Adrian Reminisces Of Home
MORGANTOWN – A lot has changed in the small town of Brilliant, Ohio since five-sport star Pete Adrian left it 45 years ago to fulfill a dream of playing football at West Virginia University.
His affinity for the place has not.
”I thought it was a great place to grow up,” said Adrian, now the head football coach at Norfolk State University. ”Everybody knew everybody; you didn’t have to lock your doors at night. Every town had sports – Dillonvale, the whole 9 yards – so it made the rivalries. And everybody was working in the mill and that just made it great.”
Adrian was one of a trio of recruits from the Ohio Valley that year, along with Terry Snively and Ron Pobolish – a couple of very good future coaches in their own right.
Adrian’s career at WVU might not have gone as planned, but the entire experience is something he wouldn’t dare give back. He played one year of freshman ball before playing parts of three seasons with the varsity team under Jim Carlen and his offensive coordinator Bobby Bowden. Adrian’s senior year was cut short, but he was offered what was basically a graduate assistant coaching position that year and he was well on his way to a ”brilliant” coaching career.
Everything else was setting up nicely, too. During his sophomore year, he met a girl named Christine. They had a little in common because she was an Ohio Valley native too, having grown up in McMechen. The two eventually married and had two sons, Rocco and Zach.
On Saturday, Adrian took his Spartans to Mountaineer Field to play a game he set up with an old friend of his in former WVU coach Bill Stewart. It was the first time he’d seen a game in the ”new” stadium, his own career keeping him plenty busy during football season.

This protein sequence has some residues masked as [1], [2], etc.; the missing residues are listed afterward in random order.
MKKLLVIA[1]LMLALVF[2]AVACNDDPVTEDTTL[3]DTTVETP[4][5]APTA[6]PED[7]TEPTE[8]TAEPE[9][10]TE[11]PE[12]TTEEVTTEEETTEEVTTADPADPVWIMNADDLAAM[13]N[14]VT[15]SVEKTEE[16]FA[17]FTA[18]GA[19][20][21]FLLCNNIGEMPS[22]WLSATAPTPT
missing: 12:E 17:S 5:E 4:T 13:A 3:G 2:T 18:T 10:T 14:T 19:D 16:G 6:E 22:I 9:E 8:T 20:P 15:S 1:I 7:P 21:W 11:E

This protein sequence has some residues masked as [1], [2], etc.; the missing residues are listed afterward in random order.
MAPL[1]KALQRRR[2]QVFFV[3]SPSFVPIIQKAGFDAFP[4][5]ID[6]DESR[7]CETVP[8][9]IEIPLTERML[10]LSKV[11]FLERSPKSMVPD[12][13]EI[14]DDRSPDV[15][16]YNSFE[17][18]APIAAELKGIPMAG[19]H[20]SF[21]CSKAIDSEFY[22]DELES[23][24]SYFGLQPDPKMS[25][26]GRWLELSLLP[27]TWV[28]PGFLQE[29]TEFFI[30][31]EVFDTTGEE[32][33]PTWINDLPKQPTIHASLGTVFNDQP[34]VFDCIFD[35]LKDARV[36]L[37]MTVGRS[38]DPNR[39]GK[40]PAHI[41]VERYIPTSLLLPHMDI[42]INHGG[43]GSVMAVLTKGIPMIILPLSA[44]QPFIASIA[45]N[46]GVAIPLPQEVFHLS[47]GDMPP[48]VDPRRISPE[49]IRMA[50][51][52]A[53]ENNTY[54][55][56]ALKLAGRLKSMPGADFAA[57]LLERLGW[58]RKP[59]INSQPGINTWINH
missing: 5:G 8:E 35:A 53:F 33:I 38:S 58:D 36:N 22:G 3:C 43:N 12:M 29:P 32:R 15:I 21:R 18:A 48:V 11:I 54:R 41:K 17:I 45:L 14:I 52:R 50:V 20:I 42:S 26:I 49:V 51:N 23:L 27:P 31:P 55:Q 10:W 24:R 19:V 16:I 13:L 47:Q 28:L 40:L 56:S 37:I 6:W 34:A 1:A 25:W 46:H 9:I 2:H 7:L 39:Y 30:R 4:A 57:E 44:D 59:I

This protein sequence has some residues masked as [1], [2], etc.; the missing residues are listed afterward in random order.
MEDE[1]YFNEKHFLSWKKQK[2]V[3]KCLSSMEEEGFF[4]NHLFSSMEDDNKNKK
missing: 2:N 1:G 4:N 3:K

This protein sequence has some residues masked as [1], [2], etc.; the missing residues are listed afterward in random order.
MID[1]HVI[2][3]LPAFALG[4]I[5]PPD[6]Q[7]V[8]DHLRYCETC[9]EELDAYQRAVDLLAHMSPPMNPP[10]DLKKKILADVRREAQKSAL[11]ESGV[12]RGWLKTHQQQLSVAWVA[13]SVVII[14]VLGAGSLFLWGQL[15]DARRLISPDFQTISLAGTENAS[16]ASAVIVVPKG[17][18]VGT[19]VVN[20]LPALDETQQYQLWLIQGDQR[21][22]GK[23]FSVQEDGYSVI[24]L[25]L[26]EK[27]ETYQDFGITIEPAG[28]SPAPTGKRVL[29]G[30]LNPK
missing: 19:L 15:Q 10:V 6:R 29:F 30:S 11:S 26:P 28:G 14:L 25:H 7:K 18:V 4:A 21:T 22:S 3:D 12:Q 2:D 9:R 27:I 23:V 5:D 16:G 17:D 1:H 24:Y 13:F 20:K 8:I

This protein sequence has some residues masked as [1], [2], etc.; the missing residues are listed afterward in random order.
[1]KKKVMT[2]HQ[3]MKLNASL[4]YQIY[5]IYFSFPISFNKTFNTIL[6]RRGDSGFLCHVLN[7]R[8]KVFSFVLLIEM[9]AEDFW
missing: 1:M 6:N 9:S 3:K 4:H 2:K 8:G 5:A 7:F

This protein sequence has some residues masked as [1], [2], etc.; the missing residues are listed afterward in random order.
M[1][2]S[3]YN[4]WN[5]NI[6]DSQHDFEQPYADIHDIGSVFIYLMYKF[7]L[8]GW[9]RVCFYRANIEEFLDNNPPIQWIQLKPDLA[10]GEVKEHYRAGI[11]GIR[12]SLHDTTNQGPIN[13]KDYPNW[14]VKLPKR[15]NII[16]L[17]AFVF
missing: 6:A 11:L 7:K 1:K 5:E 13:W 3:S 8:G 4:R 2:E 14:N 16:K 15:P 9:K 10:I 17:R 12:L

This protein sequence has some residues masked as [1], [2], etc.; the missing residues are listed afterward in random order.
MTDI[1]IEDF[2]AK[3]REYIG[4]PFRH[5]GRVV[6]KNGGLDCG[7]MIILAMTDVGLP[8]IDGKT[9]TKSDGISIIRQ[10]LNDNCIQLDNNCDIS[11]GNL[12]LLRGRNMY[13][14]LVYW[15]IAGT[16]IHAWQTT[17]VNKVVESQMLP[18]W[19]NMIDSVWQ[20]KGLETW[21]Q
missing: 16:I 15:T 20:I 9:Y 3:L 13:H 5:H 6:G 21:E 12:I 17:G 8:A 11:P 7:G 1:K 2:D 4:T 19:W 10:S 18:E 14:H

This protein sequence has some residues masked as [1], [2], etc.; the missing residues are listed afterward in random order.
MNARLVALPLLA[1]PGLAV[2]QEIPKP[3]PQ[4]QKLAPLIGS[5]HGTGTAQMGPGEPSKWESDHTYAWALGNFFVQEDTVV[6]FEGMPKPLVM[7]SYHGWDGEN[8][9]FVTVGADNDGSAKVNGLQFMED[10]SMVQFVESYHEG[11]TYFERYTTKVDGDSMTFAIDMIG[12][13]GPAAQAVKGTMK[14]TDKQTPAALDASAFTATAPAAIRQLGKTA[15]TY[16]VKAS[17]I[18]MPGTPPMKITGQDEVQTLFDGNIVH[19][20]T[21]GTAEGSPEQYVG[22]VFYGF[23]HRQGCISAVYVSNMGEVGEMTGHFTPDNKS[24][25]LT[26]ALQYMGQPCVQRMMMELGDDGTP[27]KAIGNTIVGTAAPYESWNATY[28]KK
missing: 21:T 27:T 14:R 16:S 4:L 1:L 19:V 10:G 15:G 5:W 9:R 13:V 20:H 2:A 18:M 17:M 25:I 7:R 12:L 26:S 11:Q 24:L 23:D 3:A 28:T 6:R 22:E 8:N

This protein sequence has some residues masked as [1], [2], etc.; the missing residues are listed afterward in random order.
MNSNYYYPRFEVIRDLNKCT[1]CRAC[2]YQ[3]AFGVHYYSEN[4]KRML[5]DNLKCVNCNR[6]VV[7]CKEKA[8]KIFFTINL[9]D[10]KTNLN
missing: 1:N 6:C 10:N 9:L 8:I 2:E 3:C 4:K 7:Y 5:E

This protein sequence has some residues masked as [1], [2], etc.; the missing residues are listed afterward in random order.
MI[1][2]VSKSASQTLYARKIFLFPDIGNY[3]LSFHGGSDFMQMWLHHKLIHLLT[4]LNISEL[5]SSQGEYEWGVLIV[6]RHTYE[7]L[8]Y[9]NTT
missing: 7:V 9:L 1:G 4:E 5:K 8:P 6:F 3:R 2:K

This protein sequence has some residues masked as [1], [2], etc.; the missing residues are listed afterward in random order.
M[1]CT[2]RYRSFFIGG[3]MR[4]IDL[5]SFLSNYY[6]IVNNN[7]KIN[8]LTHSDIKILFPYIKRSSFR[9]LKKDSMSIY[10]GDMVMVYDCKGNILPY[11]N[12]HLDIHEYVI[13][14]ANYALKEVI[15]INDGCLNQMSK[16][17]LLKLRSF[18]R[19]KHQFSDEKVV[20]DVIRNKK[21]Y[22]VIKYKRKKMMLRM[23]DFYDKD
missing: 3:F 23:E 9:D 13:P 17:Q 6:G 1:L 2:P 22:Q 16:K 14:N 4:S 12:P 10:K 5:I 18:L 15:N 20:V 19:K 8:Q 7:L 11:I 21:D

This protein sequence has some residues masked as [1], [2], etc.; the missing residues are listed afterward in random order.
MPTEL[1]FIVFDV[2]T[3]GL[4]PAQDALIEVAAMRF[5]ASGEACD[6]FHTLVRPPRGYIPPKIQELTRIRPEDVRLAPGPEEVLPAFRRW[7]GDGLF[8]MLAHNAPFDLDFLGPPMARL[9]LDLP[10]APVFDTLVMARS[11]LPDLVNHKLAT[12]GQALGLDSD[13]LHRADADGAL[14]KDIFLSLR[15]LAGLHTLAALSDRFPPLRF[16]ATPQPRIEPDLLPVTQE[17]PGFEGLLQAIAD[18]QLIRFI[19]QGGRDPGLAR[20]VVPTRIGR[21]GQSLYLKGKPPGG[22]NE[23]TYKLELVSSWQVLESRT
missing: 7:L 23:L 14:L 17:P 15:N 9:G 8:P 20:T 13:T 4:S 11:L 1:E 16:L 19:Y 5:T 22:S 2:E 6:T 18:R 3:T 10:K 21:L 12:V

Christine was there, too, and so was her 85-year-old mother and her brother. He has a brother that still lives in Steubenville.
Adrian, as you might expect, had mixed emotions about this particular reunion, giving his team outplayed West Virginia during the first half, then was – his word – ”murdered” during the game’s final 30 minutes.
”I liked the first half,” he said. ”I didn’t think much of the second half.”
That happened because of numbers. Norfolk State really only played roughly 30 players when things were still in hand. It wasn’t enough.
”We just got tired in the second half,” he said. ”They really didn’t make any adjustments. We were tired and they got behind us.”
Adrian’s career has taken him from Morgantown to Rhode Island to Idaho, to Florida, to Chicago, to Pennsylvania, and Virginia. In all, he’s been a head coach, assistant coach, and a high school athletics director.
Some of those spots are vacation destinations, meaning his family visits him more often than he gets back home to the Ohio Valley, which he estimates he does every few years. Let’s face it, when the option is an ocean or a river, the ocean wins nearly every time.
Despite wanting it to lose Saturday, Adrian certainly keeps tabs on his alma-mater.
”As an alumni, I wish them luck,” he said. ”I hope they win all of the rest of them. Shoot, I’ll go to a bowl game.”